peteg's blog - noise - books - 2015 12 20 PaulBeatty TheSellout

Paul Beatty: The Sellout.

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Kindle. Mostly read on a soggy day in (a room at Diễm's and Liên's guesthouse in) paradise. Beatty is very funny. His premise is that some people of colour pine for the good old days of slavery and segregation (those with even more repugant markets and regulations?), and what's more, things might turn out better with a return to antebellum conditions: there's no violence on the bus, the students are more successful (according to standardized tests?), the whites start agitating for desegregation and people are going to want their slogans in Latin. I guess it's a quantity theory for the L.A. ghetto, in sitcom-style like the Hitler revival I just completed. There's plenty of racism to go around, though Beatty reserves the most scathing for his own people. His humour makes it possible for him to explore what it means to be of colour in the U.S. in 2015 without disrespect or occlusion. I'm certainly keen to chase up his other stuff.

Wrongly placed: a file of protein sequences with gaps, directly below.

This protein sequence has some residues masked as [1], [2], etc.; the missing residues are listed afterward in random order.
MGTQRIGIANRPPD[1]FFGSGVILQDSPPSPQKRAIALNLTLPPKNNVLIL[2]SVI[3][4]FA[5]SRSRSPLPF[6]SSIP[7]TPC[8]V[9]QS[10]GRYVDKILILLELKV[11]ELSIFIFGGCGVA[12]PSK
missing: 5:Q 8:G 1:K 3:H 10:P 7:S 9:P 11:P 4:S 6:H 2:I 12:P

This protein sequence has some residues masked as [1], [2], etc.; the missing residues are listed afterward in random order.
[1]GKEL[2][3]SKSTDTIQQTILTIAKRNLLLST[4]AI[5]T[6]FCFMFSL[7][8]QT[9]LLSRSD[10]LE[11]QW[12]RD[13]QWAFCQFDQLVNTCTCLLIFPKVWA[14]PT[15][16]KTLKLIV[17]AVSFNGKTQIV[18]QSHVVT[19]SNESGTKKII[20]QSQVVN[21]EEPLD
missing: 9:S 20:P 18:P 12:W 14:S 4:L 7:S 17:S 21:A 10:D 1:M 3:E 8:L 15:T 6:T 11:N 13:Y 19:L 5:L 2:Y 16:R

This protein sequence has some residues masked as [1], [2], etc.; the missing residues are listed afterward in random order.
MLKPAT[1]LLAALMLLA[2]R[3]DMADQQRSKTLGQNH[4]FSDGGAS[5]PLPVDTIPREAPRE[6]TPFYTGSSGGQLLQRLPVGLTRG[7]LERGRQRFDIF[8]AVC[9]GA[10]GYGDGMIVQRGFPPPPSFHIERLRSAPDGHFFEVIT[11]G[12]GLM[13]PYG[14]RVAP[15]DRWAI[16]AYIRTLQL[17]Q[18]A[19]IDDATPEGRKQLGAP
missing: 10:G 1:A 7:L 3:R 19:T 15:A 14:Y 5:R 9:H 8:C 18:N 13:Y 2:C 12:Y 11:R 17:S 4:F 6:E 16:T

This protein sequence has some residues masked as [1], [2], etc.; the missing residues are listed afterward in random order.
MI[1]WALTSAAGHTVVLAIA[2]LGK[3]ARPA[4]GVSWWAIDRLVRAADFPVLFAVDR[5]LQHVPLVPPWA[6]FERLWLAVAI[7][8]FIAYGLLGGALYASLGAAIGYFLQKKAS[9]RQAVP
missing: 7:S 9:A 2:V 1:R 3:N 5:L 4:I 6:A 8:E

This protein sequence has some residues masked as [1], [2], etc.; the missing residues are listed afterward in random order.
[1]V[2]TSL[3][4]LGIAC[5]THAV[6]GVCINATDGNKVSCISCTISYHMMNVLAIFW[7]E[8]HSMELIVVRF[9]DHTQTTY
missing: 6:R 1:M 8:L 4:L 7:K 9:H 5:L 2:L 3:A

Dwight Garner didn't sell it to me back in February, but only in his list of the year's best. (I don't know why.) One thing he got slightly wrong is that the narrator does not wilfully reintroduce slavery, but caves into the wishes of his mate, the aged star Hominy, who demands a weekly whipping. The book is rife with these types of smooth feints that would probably feel like trolling in less capable hands. Kevin Young. Seth Colter Walls at the Guardian.

2016-10-26: Beatty wins the Booker Prize for The Sellout.